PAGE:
Man: A Course of Study

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Man: A Course of Study, usually known by the acronym MACOS or M.A.C.O.S., was an American humanities teaching program, initially designed for middle school and upper elementary grades,[1] and popular in America and Britain in the 1970s.[2]


It was based on the theories of Jerome Bruner, particularly his concept of the "spiral curriculum". This suggested that a concept might be taught repeatedly within a curriculum, but at a number of levels, each level being more complex than the first. The process of repetition would thus enable the child to absorb more complex ideas easily.[3][4]

History and contents[edit]

In MACOS, the concept was "the chain of life" or a "lifeline": the entire history of a living thing. The course started with a simple lifespan in the form of the Pacific Coast salmon. It then moved on to the more complex life form of the herring gull, introducing concepts such as nurturing. The lifespan of the baboon was next examined, particularly within the societal context afforded by the baboon troop. The differences between innate behaviour and learned behaviour were introduced. Finally, the study opened up into a study of a man's lifespan with a case study of Netsilik Inuit. This also included the interaction between the Netsilik and other life forms, such as reindeer and seals.[5]

The course comprised a self-contained kit of course materials, film cassettes, visual aids, and games. Some of the activities were very imaginative; a game based upon reindeer migration had a loaded die to introduce discussion about instincts, and a paper seal would be cut up and shared among class members representing various people in the Netsilik community, according to a ritual governing who was entitled to which part of the animal.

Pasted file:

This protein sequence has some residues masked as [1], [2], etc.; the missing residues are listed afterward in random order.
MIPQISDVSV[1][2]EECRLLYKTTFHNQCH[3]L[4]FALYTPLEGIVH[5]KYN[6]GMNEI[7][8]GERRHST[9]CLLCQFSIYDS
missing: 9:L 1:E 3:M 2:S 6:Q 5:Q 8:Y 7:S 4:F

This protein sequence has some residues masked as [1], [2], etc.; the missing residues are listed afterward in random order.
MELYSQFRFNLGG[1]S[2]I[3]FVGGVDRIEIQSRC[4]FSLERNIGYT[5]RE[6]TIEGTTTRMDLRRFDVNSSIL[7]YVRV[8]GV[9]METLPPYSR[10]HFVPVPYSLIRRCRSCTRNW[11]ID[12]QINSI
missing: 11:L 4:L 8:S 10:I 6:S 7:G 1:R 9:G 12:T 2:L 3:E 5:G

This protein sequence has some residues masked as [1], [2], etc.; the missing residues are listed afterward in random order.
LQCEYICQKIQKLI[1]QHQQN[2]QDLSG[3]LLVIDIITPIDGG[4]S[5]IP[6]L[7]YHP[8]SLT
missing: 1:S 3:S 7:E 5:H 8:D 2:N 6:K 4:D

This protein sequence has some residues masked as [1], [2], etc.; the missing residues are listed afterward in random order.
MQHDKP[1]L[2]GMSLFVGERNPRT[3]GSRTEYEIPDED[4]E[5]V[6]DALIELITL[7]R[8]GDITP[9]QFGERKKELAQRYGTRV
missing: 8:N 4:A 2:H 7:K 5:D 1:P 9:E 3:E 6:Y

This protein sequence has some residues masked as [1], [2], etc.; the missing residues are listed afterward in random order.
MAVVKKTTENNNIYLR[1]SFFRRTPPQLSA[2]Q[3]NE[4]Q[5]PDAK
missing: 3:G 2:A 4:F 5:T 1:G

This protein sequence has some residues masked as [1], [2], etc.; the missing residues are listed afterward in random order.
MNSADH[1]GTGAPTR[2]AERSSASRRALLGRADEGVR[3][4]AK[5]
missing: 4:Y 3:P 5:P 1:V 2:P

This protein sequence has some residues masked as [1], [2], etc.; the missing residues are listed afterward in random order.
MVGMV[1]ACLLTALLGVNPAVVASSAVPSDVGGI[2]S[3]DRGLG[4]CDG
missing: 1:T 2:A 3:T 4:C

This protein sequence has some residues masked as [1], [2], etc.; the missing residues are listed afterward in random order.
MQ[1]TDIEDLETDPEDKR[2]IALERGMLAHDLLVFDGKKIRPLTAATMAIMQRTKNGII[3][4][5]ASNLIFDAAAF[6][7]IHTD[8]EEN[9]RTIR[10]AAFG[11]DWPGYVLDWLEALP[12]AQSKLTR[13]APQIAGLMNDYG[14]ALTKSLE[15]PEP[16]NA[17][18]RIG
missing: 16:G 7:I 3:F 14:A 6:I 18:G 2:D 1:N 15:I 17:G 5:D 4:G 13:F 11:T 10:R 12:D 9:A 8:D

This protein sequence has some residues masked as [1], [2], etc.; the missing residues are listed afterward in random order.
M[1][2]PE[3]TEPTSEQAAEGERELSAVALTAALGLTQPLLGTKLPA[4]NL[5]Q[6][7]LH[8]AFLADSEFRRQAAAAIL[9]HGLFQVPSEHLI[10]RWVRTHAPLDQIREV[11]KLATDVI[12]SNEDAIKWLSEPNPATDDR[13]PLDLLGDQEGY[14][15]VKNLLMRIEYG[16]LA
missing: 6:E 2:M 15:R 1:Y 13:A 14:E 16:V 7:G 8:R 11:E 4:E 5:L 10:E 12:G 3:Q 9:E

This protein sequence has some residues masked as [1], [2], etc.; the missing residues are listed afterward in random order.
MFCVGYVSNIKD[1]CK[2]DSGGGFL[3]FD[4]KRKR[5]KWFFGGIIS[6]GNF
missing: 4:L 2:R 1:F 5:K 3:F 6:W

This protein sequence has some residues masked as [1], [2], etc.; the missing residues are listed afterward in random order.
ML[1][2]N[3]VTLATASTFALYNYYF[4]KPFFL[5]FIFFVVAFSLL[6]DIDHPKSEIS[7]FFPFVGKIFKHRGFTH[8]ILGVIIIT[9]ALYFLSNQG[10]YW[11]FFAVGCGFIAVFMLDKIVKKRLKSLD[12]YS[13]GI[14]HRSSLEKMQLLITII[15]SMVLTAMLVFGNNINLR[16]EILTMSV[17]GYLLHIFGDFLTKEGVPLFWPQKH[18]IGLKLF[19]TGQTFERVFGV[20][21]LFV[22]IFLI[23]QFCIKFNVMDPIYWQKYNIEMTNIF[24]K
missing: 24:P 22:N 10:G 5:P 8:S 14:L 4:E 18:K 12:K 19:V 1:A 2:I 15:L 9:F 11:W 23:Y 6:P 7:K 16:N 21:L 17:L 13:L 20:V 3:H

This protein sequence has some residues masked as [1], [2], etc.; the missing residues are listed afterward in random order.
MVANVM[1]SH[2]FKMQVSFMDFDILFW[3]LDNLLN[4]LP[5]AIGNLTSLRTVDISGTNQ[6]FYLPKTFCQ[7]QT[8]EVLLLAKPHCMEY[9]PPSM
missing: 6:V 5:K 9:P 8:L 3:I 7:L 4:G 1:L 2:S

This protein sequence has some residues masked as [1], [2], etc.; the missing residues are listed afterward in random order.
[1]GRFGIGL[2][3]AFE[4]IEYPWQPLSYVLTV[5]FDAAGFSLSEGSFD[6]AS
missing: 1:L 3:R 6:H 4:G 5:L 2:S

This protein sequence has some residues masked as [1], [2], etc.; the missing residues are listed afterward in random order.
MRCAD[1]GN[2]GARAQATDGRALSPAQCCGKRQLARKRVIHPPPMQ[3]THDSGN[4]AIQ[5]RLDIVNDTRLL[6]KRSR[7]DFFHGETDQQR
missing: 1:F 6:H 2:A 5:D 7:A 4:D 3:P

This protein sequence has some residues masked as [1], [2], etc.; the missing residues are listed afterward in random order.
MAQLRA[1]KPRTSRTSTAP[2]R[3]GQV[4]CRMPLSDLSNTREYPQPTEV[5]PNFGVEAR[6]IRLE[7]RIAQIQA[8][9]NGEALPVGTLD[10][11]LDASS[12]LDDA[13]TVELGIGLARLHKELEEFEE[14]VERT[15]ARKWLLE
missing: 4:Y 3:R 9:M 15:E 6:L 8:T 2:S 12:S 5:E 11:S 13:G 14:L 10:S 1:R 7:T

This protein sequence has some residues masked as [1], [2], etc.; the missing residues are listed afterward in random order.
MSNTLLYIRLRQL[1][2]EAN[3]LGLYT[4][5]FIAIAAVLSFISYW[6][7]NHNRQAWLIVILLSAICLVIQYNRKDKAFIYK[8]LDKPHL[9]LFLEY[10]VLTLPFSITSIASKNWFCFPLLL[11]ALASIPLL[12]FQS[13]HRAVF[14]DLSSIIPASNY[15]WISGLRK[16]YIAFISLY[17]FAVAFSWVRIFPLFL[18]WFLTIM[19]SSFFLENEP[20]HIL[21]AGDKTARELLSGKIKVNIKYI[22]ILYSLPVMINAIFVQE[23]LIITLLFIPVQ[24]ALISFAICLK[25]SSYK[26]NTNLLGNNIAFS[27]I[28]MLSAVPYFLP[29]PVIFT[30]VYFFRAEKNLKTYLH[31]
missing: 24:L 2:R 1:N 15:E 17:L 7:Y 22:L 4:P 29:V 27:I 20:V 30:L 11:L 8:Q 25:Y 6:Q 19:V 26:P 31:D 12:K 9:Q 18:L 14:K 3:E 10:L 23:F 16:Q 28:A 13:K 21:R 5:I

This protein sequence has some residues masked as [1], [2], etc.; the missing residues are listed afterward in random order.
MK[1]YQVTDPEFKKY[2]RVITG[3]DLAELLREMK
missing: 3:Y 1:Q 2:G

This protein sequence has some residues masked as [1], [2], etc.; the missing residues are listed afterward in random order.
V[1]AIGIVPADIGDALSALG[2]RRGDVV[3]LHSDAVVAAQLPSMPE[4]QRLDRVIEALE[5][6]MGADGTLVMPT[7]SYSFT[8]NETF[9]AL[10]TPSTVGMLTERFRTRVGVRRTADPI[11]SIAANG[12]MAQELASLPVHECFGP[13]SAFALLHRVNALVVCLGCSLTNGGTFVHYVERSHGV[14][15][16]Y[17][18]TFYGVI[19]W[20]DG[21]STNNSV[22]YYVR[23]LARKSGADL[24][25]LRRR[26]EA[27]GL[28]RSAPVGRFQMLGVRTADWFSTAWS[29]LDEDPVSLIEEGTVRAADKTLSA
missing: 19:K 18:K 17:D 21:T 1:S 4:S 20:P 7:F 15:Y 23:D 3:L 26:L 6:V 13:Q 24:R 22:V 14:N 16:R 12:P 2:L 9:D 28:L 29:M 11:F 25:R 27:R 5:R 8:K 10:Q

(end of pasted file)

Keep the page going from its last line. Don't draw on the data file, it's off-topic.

The emphasis of the course was upon learning particular skills within the teaching process, not upon the significance of the content. This included the necessity to ask questions, discuss, and reach conclusions based on evidence and argument.


The course was much criticized in the United States because of its emphasis upon questioning aspects of the American tradition, including Western paradigms of belief and morality. Critics also challenged its basis in empirical science; Robert Flaherty's Nanook of the North was initially misrepresented as a scientific report on the Inuit society, but later recognized as a revolutionary film and considered the intellectual ancestor of the documentary form. The course booklet itself contained criticisms of its validity, particularly from fundamentalist groups


In 2004, the National Film Board of Canada produced Through These Eyes, a documentary about the controversy surrounding MACOS, and more generally about the interplay between politics and education.[6][7]


  1. ^ University of Florida, College of Education, Culture & Technology. Man: A Course of Study, archived 17 September 2006, accessed 8 September 2021
  2. ^ "Through These Eyes". National Film Board of Canada. Archived from the original on 2012-05-27. Retrieved 2018-04-03.
  3. ^ Schudel, Matt (June 7, 2016). "Jerome S. Bruner, Influential Psychologist of Perception, Dies at 100". The Washington Post. Retrieved April 3, 2018.
  4. ^ Smith, Mark (2002). "Jerome Bruner and the Process of Education". Infed. Retrieved April 3, 2018.
  5. ^ Dembart, Lee (April 25, 1976). "The Proper Study of Mankind". The New York Times. Retrieved April 3, 2018.
  6. ^ Kincheloe, Joe L. & Horn, Raymond A.(Eds). (2006), pp. 60–1. The Praeger Handbook of Education and Psychology: Volume 1 ISBN 0-313-33123-5.
  7. ^ "Through These Eyes". National Film Board of Canada. 2004. Retrieved 2021-03-04.

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